Okay, so my prediction of reviewing award-worthy films starting this week didn’t mean that I would do so right away. Sure, The Artist, Iron Lady, and War Horse are going to get my attention sometime in the next month, as we start getting ready for the Academy Awards and other award ceremonies in the near future. That’s a given. These films will either surprise me with their ingenuity or depress me with their overrated aspects, but doubtlessly they will go unforgotten by myself and whoever does get out to see them. That said, the first movie I’m reviewing this year is The Darkest Hour, a film that didn’t grab me because of an interesting cast, unique story or even its sci-fi leanings, of which there are precious few these days. No, I went to see The Darkest Hour based solely on one name: Timur Bekmambetov. Name sound familiar? Perhaps you have seen his famous Russian vampire films Night Watch and Day Watch. More likely you remember his 2008 major American release Wanted, starring Angelina Jolie and James McAvoy. Since that time, he has stepped further behind the scenes, spending more time producing movies for others than directing than creating his own films. Despite that, I’m often sure that when he takes on a project, it’s because there’s something about the story or idea that he loves, and I so would love to have another experience like Wanted or even the animated 9 when it comes to Bekmambetov’s name. I’ve yet to do so, but I figured The Darkest Hour would only last a short time in the theaters anyway, so if I was going to give it a shot, this would definitely have to be the time.
|This is the future of mankind. Be very afraid.|
When entrepreneurs Sean (Emile Hirsch) and Ben (Max Minghella) find themselves screwed out of a Moscow business deal by a shady associate, they are trying to drown their sorrows when they run into two tourists, Natalie (Olivia Thirlby) and Anne (Rachael Taylor) stranded in the city. Just as the four are enjoying a good night in Russia’s club scene, power goes out throughout the city. That’s strange enough, but when what looks like an atmospheric disturbance turns out to be an invasion of invisible aliens who start turning humans into ash, the four find themselves trapped in a devastated Moscow, with the hostile aliens and their plan standing between them and being able to go home.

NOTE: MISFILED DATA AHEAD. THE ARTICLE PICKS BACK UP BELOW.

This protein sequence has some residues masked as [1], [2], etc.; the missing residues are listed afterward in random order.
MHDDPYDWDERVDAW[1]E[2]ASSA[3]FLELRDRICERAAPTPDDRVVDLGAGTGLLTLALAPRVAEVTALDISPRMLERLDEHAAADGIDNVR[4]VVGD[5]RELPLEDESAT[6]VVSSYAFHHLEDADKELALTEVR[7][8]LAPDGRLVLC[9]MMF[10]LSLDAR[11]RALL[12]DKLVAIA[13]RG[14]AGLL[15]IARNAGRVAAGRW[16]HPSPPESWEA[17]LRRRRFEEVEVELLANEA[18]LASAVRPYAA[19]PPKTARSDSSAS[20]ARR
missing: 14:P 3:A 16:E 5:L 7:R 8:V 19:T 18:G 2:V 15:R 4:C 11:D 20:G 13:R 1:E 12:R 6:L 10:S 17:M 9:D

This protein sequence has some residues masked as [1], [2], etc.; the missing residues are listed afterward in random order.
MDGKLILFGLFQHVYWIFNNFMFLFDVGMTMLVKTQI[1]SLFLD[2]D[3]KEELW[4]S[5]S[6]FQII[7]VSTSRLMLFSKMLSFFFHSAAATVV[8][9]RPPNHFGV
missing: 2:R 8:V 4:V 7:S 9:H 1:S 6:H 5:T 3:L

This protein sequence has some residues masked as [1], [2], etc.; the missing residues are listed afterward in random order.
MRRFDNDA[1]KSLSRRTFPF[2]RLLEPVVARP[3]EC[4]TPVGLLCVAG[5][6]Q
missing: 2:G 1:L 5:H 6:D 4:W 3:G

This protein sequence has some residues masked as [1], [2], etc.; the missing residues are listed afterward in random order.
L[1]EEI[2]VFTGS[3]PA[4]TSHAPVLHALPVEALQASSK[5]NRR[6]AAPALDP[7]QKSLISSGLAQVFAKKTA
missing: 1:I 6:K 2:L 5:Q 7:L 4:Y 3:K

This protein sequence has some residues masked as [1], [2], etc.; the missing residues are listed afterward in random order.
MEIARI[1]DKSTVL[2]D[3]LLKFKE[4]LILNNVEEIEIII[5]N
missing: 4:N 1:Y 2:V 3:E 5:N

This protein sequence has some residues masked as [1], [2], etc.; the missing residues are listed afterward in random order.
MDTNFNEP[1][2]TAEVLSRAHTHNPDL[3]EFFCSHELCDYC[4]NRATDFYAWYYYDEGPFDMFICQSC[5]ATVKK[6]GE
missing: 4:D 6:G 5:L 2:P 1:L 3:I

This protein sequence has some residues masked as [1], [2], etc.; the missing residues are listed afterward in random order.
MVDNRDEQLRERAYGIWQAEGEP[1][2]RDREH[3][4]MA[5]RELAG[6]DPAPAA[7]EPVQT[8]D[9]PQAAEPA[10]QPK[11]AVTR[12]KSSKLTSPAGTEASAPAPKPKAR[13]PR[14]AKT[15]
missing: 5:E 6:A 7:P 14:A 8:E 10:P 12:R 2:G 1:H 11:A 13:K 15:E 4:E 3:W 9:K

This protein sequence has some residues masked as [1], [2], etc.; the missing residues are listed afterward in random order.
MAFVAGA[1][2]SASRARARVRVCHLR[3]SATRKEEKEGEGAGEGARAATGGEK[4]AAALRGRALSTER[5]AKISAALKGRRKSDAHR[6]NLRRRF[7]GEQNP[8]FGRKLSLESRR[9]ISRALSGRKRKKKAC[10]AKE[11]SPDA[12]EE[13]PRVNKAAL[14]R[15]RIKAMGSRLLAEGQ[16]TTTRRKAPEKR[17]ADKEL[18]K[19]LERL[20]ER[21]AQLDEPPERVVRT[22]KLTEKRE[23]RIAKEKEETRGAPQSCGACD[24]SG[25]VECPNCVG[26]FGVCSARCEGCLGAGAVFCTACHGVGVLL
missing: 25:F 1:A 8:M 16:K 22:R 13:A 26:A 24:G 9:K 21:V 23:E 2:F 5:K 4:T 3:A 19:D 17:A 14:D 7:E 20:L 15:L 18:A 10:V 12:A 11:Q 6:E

|Here's hoping for a quick death for the star of Speed Racer...|
Upon first review, you would think that The Darkest Hour is a cheap sci-fi film with little to recommend it. Well, that’s true, but that doesn’t mean such a movie has to be un-enjoyable. The film is definitely feels like a low-budget thriller, with the relatively cheap acting talent, gaping plot holes and murky camerawork lending nicely towards that idea. But a cheap thrill-ride can be fun when the film doesn’t dwell on what it ISN’T. When the film kills off characters by swiftly turning them into ash, the effect is seamless and cool, and the idea of the aliens themselves is inspired too. Though the film has caught some flack from reviewers for being unimaginative with their “invisible” aliens, I thought the idea of an enemy unseen by the naked eye as inspired, and for much of the film the tension of not being able to completely see the enemy worked out nicely for drawing the audience into those scenes in which they appear. There are some late-film scenes in which we actually can see the aliens themselves that show the weaknesses in the film’s CGI usage, and by far the scene in which we see what they look like is the most disappointing. That, plus some truly poorly-done imagery seen through the aliens' eyes, detracts somewhat from otherwise impressive SFX work, which of course means that the part of the film that HAD to be the best fails to do so.